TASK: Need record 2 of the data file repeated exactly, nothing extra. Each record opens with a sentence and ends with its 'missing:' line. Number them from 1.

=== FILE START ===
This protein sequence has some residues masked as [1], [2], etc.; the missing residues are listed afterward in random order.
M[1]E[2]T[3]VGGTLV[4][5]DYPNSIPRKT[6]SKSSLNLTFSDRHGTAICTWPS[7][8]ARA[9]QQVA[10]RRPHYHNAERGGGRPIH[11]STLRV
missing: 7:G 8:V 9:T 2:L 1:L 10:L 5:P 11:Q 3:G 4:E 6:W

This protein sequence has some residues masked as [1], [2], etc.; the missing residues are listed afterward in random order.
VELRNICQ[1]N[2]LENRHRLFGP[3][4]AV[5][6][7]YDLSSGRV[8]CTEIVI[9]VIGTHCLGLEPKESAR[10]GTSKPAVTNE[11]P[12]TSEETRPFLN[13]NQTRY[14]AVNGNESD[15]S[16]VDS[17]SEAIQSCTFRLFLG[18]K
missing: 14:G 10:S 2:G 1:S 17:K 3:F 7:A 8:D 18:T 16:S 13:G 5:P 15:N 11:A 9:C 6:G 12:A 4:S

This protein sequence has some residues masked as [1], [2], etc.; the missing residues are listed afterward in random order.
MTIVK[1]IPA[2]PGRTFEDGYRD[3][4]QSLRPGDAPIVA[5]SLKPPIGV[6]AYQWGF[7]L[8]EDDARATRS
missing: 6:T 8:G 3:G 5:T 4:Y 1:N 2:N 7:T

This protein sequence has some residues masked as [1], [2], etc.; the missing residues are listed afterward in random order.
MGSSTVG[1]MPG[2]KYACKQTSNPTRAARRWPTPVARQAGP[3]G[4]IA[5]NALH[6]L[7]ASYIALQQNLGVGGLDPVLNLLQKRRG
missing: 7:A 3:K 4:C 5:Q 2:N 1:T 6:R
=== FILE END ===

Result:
This protein sequence has some residues masked as [1], [2], etc.; the missing residues are listed afterward in random order.
VELRNICQ[1]N[2]LENRHRLFGP[3][4]AV[5][6][7]YDLSSGRV[8]CTEIVI[9]VIGTHCLGLEPKESAR[10]GTSKPAVTNE[11]P[12]TSEETRPFLN[13]NQTRY[14]AVNGNESD[15]S[16]VDS[17]SEAIQSCTFRLFLG[18]K
missing: 14:G 10:S 2:G 1:S 17:K 3:F 7:A 8:D 18:T 16:S 13:G 5:P 15:N 11:A 9:C 6:G 12:A 4:S